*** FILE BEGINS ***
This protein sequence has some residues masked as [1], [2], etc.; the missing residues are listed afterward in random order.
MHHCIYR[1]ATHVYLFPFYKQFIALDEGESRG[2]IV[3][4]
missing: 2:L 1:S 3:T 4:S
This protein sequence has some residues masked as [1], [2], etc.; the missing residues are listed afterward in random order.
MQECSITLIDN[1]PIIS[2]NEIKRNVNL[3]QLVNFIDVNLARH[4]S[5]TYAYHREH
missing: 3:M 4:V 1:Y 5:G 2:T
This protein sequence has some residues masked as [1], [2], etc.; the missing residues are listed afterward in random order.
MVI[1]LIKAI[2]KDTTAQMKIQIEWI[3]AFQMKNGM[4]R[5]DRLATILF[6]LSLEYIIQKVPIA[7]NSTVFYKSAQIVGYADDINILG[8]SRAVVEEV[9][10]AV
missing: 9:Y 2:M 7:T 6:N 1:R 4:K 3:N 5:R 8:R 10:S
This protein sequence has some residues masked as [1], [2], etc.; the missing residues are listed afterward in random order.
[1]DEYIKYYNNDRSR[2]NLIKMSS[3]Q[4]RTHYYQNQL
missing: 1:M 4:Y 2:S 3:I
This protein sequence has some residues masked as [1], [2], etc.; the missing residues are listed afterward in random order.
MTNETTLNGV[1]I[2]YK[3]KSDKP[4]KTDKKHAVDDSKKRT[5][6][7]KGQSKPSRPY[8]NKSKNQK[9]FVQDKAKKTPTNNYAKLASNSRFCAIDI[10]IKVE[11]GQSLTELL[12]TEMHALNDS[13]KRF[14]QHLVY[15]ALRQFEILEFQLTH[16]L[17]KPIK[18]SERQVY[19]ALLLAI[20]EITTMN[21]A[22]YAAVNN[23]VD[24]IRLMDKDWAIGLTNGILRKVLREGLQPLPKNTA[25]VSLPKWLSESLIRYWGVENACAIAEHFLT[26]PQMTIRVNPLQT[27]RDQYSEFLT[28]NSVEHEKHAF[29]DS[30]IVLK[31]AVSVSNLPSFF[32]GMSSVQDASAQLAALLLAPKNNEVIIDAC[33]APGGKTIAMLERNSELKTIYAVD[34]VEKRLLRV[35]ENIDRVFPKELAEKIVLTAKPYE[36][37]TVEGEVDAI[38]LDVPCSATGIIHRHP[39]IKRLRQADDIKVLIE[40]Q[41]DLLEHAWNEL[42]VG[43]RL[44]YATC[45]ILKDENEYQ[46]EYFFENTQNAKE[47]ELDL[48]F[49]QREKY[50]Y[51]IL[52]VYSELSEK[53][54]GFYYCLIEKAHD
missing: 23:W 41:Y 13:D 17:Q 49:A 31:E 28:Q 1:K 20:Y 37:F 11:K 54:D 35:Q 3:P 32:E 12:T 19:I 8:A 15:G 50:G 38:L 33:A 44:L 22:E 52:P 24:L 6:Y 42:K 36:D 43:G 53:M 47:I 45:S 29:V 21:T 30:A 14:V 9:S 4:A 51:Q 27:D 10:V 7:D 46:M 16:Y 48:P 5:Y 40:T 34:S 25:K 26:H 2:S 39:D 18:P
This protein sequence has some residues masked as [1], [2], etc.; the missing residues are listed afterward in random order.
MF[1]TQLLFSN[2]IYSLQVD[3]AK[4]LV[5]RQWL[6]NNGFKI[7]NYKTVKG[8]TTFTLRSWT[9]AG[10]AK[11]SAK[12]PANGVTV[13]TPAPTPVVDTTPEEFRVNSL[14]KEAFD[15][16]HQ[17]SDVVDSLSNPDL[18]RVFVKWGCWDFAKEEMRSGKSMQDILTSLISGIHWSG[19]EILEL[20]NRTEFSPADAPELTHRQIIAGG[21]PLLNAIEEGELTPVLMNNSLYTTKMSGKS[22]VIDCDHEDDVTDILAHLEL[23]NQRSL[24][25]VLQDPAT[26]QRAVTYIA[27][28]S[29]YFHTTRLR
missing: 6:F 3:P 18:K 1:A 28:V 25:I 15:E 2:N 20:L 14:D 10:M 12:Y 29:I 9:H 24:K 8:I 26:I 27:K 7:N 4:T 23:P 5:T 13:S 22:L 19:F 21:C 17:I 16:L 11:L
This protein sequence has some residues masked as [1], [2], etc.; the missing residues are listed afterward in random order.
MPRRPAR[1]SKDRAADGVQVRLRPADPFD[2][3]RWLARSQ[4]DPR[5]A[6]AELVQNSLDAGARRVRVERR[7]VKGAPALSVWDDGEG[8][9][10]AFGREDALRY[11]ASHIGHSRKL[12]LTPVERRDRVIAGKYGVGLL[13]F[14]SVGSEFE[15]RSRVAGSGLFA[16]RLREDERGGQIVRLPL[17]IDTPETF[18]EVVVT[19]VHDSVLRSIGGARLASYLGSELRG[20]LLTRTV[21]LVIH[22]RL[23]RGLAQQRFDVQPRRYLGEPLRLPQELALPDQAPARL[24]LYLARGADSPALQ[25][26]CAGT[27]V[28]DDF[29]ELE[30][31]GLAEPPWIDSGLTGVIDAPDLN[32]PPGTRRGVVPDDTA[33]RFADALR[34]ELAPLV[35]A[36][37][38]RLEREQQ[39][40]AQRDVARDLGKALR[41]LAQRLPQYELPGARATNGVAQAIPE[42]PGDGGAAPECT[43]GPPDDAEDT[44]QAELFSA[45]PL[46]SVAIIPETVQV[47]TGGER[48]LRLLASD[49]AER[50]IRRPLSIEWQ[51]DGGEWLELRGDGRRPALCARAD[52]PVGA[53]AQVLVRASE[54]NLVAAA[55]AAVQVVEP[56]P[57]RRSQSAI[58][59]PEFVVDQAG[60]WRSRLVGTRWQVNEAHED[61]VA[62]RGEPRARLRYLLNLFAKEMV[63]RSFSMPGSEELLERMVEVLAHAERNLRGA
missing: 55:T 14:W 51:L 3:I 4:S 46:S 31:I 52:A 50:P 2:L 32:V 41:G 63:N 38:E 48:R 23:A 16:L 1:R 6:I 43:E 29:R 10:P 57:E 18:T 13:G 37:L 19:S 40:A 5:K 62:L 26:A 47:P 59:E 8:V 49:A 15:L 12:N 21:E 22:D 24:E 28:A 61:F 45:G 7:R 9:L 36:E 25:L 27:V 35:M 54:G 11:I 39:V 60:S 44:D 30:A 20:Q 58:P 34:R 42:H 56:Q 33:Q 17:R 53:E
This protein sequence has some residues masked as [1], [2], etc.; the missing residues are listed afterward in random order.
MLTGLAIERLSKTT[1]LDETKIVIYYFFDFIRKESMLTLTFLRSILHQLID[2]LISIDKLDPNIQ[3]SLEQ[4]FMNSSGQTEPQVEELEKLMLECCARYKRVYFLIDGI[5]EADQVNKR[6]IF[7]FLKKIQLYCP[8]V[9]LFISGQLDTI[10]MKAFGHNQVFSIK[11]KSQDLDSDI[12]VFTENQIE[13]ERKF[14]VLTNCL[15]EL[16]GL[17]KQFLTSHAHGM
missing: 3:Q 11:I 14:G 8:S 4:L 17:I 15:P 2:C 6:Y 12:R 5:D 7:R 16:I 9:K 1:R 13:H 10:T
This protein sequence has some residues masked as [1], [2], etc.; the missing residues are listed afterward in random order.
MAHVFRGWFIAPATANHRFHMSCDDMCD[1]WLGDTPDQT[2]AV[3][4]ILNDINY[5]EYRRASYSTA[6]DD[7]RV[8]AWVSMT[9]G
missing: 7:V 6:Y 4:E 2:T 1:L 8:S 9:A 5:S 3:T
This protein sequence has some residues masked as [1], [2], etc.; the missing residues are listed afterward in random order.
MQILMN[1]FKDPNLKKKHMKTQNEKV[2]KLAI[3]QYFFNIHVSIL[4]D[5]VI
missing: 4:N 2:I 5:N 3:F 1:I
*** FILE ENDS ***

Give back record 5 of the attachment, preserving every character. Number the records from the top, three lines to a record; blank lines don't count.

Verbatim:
This protein sequence has some residues masked as [1], [2], etc.; the missing residues are listed afterward in random order.
MTNETTLNGV[1]I[2]YK[3]KSDKP[4]KTDKKHAVDDSKKRT[5][6][7]KGQSKPSRPY[8]NKSKNQK[9]FVQDKAKKTPTNNYAKLASNSRFCAIDI[10]IKVE[11]GQSLTELL[12]TEMHALNDS[13]KRF[14]QHLVY[15]ALRQFEILEFQLTH[16]L[17]KPIK[18]SERQVY[19]ALLLAI[20]EITTMN[21]A[22]YAAVNN[23]VD[24]IRLMDKDWAIGLTNGILRKVLREGLQPLPKNTA[25]VSLPKWLSESLIRYWGVENACAIAEHFLT[26]PQMTIRVNPLQT[27]RDQYSEFLT[28]NSVEHEKHAF[29]DS[30]IVLK[31]AVSVSNLPSFF[32]GMSSVQDASAQLAALLLAPKNNEVIIDAC[33]APGGKTIAMLERNSELKTIYAVD[34]VEKRLLRV[35]ENIDRVFPKELAEKIVLTAKPYE[36][37]TVEGEVDAI[38]LDVPCSATGIIHRHP[39]IKRLRQADDIKVLIE[40]Q[41]DLLEHAWNEL[42]VG[43]RL[44]YATC[45]ILKDENEYQ[46]EYFFENTQNAKE[47]ELDL[48]F[49]QREKY[50]Y[51]IL[52]VYSELSEK[53][54]GFYYCLIEKAHD
missing: 23:W 41:Y 13:D 17:Q 49:A 31:E 28:Q 1:K 20:Y 37:F 11:K 54:D 35:Q 3:P 32:E 12:T 19:I 8:A 15:G 50:G 38:L 33:A 44:L 22:E 52:P 24:L 6:Y 42:K 36:D 43:G 53:M 47:I 45:S 29:V 21:T 30:A 14:V 9:S 4:A 51:Q 27:D 10:V 7:D 46:M 16:Y 48:P 5:Y 40:T 34:S 25:K 26:H 2:S 39:D 18:P